Returning to the camp, Stanley and Hector investigate the hole where Stanley found the lipstick and discover a chest before they are cornered by Walker, Mr. Sir, and Pendanski. After escaping Walker with the help of some lizards, it is revealed that Walker is Charles's granddaughter, who is using the inmates to search for treasure. The next morning, the attorney general and Stanley's lawyer arrive, the chest Stanley found is discovered to belong to his great-grandfather before it was stolen by Kate. Walker; Mr. Sir, who is revealed to be a paroled criminal named Marion Sevillo; and Pendanski, who is a criminal impersonating a doctor, are arrested for their actions. Stanley and Zero are released and it rains in Green Lake for the first time in over 100 years. The Yelnats family claims ownership of the chest which contains jewels, deeds, and promissory notes, which they share with Hector, and both families live a life of financial ease as neighbors.
The film was released theatrically on April 18, 2003 by Buena Vista Pictures Distribution and was released on DVD and VHS on September 23, 2003 by Buena Vista Home Entertainment and Walt Disney Home Entertainment.
The film's music which included the Grammy winning single "Just Like You" by Keb Mo', and "Dig It" by The D Tent Boys (the actors portraying the D Tent group inmates), which had a music video which played regularly on Disney Channel. The soundtrack also included contributions by Eels, Devin Thompson, Dr. John, Eagle Eye Cherry, Fiction Plane, Little Axe, Moby, North Mississippi Allstars, Pepe Deluxé, Shaggy, Stephanie Bentley, and Teresa James and the Rhythm Tramps. The score was composed and conducted by Joel McNeely.
- "Dig It" – D-Tent Boys
- "Keep'n It Real" – Shaggy
- "Mighty Fine Blues" – Eels
- "Honey" – Moby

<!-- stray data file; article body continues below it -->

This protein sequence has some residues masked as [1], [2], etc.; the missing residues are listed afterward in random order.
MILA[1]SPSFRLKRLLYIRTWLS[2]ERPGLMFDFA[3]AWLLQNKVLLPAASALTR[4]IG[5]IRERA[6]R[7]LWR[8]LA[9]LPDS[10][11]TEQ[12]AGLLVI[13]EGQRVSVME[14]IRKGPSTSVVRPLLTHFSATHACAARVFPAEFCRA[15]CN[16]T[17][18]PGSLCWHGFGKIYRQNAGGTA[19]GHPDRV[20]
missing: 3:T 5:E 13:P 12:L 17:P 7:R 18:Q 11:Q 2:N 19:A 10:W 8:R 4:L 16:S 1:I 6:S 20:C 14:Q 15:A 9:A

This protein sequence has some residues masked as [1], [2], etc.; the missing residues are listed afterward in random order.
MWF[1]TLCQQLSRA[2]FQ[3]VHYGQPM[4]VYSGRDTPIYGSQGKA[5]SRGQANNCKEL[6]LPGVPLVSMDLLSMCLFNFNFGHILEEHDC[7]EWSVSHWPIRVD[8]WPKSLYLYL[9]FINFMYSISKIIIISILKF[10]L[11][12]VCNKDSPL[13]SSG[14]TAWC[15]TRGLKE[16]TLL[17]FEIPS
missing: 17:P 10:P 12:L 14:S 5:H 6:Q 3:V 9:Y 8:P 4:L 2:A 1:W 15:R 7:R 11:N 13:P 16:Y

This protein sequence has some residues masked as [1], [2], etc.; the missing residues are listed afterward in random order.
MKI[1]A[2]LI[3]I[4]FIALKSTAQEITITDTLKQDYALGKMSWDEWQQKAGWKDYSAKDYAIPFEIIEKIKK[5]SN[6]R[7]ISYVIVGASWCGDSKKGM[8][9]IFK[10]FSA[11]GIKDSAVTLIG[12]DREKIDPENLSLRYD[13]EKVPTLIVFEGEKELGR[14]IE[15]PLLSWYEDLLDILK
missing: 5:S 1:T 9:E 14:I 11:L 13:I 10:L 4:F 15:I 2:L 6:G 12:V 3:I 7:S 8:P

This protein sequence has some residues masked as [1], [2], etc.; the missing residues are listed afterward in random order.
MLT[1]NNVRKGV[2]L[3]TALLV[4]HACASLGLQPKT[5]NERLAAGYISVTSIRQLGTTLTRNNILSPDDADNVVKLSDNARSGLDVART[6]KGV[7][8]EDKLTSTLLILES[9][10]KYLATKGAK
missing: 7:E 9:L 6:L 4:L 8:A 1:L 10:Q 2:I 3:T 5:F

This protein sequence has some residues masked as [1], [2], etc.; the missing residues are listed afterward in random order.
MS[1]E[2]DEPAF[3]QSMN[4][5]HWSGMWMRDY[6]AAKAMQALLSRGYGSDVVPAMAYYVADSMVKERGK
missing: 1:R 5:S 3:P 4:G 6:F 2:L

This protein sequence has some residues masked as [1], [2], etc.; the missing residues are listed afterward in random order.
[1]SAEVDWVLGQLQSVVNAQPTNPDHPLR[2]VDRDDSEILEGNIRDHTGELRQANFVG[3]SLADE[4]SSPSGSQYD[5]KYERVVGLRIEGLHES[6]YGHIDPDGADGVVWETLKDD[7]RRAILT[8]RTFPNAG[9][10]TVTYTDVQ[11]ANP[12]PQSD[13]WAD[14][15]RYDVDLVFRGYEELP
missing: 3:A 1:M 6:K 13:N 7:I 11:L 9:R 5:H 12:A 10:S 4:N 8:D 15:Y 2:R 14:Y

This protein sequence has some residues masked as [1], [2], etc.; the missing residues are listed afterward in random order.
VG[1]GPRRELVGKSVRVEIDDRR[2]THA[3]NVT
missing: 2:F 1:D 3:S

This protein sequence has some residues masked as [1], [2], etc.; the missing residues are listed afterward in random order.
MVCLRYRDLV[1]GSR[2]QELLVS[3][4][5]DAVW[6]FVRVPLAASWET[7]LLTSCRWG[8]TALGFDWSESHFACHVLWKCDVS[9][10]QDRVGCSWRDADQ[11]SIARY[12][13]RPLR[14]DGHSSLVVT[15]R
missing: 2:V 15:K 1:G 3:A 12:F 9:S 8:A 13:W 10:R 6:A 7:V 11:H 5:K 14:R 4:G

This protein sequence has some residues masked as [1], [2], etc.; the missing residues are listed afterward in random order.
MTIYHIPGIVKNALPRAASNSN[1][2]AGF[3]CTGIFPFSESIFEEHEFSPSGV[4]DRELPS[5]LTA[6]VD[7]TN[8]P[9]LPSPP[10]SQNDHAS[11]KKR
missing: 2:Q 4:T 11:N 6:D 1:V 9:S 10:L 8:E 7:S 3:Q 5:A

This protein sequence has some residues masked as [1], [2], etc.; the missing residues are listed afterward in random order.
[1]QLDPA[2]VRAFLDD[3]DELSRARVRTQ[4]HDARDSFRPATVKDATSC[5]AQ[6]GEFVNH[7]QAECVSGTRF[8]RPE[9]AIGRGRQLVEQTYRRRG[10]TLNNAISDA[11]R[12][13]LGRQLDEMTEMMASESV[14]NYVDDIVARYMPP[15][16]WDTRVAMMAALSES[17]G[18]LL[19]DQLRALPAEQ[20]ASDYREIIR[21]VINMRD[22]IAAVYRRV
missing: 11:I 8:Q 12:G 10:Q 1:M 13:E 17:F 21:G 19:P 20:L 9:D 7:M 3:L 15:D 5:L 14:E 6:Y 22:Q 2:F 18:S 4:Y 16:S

- "I'm Gonna Be A Wheel Someday" – Teresa James & The Rhythm Tramps
- "Just Like You" – Keb' Mo'
- "Everybody Pass Me By" – Pepe Deluxé
- "I Will Survive" – Stephanie Bentley
- "Shake 'Em On Down" – North Mississippi Allstars
- "Don't Give Up" – Eagle Eye Cherry
- "Happy Dayz" – Devin Thompson
- "Let's Make A Better World" – Dr. John
- "If Only" – Fiction Plane
- "Eyes Down" – Eels
- "Down To The Valley" – Little Axe
Holes grossed $16.3 million in its opening weekend, finishing #2 at the box office behind Anger Management's second weekend. The film would go on to gross a domestic total of $67.4 million and an additional $4 million in international revenue, totaling $71.4 million at the box office, against a $20 million budget, making the film a moderate financial success.
Rotten Tomatoes gives the film a rating of 77% based on 133 reviews, with the site's consensus reading: "Faithful to its literary source, this is imaginative, intelligent family entertainment." On Metacritic, which uses an average of critics' reviews, the film has a 71 out of 100 rating, based on 28 critics, indicating "generally favorable reviews".
Roger Ebert, of the Chicago Sun-Times, wrote "Davis has always been a director with a strong visual sense, and the look of Holes has a noble, dusty loneliness. We feel we are actually in a limitless desert. The cinematographer, Stephen St. John, thinks big, and frames his shots for an epic feel that adds weight to the story. I walked in expecting a movie for thirteensomethings, and walked out feeling challenged and satisfied. Curious, how much more grown up and sophisticated Holes is than Anger Management."
Holes was filmed in California in the summer of 2002 and produced with a budget of $20 million.
2013 The Gaudio Foundation Award for "Best Send"